With their mentorship Debbie taught language arts, speech, and Shakespeare to seventh, ninth, and twelfth graders. Debbie extended her training with advanced student teaching at the same school.

One of the significant educational principles Debbie learned from this experience is that as over time, high teacher quality actually increases the range and gap in student proficiency—contrary to popular opinion.

Debbie applies this concept to our studios by offering an increasing range of classes as our students get older.

After graduating from college Debbie taught eighth grade language arts for two years at Holmes Junior High School in Cedar Falls, serving as the newspaper sponsor and developing innovative programs to reach the full range of learners in her diverse student population.

Debbie then became the director of CORE, a program for students who need differentiated instruction for their unique learning profiles.

This experience gave Debbie a deeper understanding of how to develop curriculum with the breadth and depth that will support a variety of students.

During this time Debbie extended her knowledge by taking graduate classes in grading and evaluation.

Debbie also completed the training to become a Probation Officer Aide with Black Hawk County. This experience further equipped her to view students as individuals and to look at “the whole child.”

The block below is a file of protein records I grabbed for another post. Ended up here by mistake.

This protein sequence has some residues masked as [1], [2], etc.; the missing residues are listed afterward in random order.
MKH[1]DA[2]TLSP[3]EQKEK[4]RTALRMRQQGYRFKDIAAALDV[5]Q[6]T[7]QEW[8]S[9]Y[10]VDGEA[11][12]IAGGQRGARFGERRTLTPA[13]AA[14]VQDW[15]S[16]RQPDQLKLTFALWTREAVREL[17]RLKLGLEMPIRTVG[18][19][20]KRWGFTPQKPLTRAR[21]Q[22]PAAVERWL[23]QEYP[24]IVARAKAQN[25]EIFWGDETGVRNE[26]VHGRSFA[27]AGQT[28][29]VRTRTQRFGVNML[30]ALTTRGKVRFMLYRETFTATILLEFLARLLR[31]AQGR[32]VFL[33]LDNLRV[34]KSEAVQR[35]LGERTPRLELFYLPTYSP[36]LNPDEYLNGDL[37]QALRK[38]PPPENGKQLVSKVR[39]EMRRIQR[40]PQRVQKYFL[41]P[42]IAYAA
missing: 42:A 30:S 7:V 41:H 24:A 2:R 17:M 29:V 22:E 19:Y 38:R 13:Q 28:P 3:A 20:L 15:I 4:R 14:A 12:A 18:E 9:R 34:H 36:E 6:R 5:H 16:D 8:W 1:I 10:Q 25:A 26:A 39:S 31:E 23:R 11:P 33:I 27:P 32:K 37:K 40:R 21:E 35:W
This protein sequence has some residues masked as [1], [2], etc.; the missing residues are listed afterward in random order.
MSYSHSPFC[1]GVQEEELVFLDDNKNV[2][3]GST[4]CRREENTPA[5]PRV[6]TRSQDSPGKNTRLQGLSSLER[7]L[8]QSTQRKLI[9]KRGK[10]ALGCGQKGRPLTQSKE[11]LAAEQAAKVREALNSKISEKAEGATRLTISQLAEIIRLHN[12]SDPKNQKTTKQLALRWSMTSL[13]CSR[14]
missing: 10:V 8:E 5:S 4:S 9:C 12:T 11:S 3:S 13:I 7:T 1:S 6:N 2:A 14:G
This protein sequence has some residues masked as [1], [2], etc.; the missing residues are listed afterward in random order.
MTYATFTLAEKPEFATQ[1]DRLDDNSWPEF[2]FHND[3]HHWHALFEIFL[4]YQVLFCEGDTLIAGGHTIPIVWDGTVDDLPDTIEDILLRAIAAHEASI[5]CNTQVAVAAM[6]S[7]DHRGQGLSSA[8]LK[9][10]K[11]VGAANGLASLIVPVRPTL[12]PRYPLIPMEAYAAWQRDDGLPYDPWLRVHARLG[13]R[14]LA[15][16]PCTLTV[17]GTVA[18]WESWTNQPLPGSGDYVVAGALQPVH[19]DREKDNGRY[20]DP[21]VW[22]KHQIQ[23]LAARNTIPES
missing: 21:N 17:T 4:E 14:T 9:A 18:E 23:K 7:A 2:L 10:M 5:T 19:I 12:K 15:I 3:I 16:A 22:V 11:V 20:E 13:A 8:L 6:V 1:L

While teaching junior high Debbie joined with two colleagues to lead students on three boundary water canoe trips.

The expedition literally "lived" on the Big Fork River for five days, with no connection to civilization or modern conveniences.

They pitched their tents at night, cooked freeze-dried food, portaged their canoes around Little American Falls, and navigated their share of rough waters.

Debbie had taken one-day canoe trips with her family on the Upper Iowa River and loved to canoe but had never camped before.

This put her out of her comfort zone, and she loved it, gaining a new appreciation for the rigors of our ancestors' life and the convenience of modern civilization.

These trips also helped Debbie learn new methods of team-building and educational leadership.

Debbie returned to Des Moines, teaching writing and individualized reading at Valley High School three years.

She pioneered strategies to meet the needs of diverse high school writers, developing her own materials to assess, teach, and then measure the success of her students.

Debbie drew on her education and theatrical experience in order to stimulate student creativity and motivation.